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Deed In Lieu of Foreclosure: Florida lawyers spot bait-and-switch scam


by Mike on November 3, 2009

Deed in Lieu of Foreclosure: Giving up the keys

Just want to hand in the keys and walk away from your upside-down loan? Many of our clients – often facing impossible monthly payments or gut-wrenching shortfalls on their loan-to-value ratios – just want to turn in the keys and walk away from their loans. “What about a deed in lieu?” they ask.

That’s usually when I have to deliver the bad news. Not only are DIL’s hard to negotiate unless you’re already in foreclosure proceedings, they’re often impossible to get nowadays just because the banks already have too much undervalued real estate. They don’t want your house – they want your money. And taking your house through foreclosure is mainly a way to motivate you to cough up some of that cash.

Lenders offer Deeds in Lieu as part of a bait-and-switch

Florida attorney Jonathan Alper reports that he recently spotted a bait-and-switch (my words, not his) on a supposed DIL settlement offered to one of his clients. Alper reports:

When I looked at this client’s “deed in lieu” I found that the lender did not include a release of liability, and in fact the document referred to the borrower’s continued liability for a deficiency. This client had negotiated a deed in lieu of foreclosure [but] not a deed in lieu of deficiency liability. Also, by surrendering title to the property without the bank having to foreclose, the client gave up all the defenses available in a foreclosure action which he could use as leverage to negotiate a complete release.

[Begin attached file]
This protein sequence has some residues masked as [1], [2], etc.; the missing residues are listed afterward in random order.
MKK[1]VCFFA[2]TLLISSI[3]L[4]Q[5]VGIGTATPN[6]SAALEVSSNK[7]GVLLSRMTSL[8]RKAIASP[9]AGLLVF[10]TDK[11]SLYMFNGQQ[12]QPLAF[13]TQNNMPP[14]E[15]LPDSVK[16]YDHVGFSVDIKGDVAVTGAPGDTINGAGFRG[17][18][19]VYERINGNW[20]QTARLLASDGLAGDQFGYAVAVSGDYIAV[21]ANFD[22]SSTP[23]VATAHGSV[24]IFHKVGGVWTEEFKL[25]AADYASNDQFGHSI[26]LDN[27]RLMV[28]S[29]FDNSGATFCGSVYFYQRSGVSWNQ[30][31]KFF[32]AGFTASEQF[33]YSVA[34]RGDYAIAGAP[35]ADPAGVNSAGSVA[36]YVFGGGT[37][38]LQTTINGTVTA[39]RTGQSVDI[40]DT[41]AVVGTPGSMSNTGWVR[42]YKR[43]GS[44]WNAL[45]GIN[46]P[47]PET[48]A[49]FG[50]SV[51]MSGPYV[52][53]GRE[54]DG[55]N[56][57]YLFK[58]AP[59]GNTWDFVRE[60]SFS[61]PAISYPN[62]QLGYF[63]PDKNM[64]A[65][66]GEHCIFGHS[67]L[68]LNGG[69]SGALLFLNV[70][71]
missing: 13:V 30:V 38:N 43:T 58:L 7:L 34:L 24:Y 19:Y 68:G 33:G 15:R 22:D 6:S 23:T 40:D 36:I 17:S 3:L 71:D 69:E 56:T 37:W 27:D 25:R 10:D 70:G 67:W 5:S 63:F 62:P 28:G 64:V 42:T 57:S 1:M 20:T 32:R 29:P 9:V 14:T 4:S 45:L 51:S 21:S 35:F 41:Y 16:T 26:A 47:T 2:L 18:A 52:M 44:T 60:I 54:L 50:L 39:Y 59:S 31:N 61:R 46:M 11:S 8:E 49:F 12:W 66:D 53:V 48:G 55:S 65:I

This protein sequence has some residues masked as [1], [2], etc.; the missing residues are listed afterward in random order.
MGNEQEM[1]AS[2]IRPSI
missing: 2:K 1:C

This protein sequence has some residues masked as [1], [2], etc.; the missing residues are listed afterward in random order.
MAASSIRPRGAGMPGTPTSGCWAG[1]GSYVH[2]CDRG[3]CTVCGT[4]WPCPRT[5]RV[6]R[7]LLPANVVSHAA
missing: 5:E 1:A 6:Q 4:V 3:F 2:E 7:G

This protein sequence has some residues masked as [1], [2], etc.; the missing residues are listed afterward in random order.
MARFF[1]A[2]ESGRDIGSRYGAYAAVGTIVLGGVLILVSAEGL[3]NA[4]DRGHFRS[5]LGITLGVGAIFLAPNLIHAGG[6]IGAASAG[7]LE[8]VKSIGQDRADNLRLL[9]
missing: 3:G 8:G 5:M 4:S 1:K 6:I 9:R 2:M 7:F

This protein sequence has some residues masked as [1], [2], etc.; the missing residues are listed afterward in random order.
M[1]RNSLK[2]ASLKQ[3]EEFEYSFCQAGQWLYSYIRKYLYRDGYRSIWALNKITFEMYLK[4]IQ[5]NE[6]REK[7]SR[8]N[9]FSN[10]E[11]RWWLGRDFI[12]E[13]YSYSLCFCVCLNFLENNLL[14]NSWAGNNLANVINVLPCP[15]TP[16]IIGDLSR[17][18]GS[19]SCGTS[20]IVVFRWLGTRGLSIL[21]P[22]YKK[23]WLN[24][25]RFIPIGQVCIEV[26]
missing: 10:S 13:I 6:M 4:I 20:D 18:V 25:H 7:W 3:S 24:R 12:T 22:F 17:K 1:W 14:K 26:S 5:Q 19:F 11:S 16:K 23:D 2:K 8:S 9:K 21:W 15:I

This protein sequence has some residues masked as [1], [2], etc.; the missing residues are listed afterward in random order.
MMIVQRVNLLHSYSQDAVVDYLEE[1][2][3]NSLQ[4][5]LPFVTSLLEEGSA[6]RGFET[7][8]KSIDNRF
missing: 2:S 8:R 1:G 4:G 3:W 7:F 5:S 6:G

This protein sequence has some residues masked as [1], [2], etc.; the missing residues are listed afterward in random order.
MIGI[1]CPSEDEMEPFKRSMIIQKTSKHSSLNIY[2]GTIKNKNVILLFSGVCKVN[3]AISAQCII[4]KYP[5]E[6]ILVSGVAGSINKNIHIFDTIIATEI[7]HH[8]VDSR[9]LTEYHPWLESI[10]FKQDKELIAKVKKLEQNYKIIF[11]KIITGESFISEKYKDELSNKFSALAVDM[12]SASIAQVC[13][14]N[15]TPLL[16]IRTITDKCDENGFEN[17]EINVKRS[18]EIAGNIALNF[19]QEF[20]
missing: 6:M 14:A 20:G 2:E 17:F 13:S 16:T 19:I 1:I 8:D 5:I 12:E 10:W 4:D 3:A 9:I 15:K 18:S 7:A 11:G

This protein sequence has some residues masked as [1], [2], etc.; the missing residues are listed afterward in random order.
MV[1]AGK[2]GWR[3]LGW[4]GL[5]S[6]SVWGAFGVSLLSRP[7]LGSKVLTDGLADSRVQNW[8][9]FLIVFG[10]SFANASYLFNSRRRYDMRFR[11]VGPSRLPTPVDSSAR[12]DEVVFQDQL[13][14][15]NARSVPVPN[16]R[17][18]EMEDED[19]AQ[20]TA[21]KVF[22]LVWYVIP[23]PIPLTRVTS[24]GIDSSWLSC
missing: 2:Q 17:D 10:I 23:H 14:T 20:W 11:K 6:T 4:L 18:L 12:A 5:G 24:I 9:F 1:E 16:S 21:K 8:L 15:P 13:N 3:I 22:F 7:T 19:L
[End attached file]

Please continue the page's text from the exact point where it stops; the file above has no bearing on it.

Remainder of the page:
[emphasis mine – Ed.] Alper offers this bit of advice, which everyone trying to negotiate a DIL should take to heart:

If your mortgage lenders offers you a deed in lieu make sure it’s the real deal. You give them the property back and they release you from any further liability. Anything less may be a trap.

Admiral Ackbar couldn’t have said it better.

Want to know more? Contact us at Ricardo & Wasylik, PL.

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